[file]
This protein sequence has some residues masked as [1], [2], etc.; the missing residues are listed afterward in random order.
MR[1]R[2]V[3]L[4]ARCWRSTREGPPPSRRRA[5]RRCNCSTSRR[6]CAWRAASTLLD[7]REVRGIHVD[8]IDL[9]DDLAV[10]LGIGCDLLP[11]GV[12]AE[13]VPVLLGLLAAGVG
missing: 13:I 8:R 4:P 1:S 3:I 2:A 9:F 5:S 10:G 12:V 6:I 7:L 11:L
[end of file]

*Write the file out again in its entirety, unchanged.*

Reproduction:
This protein sequence has some residues masked as [1], [2], etc.; the missing residues are listed afterward in random order.
MR[1]R[2]V[3]L[4]ARCWRSTREGPPPSRRRA[5]RRCNCSTSRR[6]CAWRAASTLLD[7]REVRGIHVD[8]IDL[9]DDLAV[10]LGIGCDLLP[11]GV[12]AE[13]VPVLLGLLAAGVG
missing: 13:I 8:R 4:P 1:S 3:I 2:A 9:F 5:S 10:G 12:V 6:I 7:L 11:L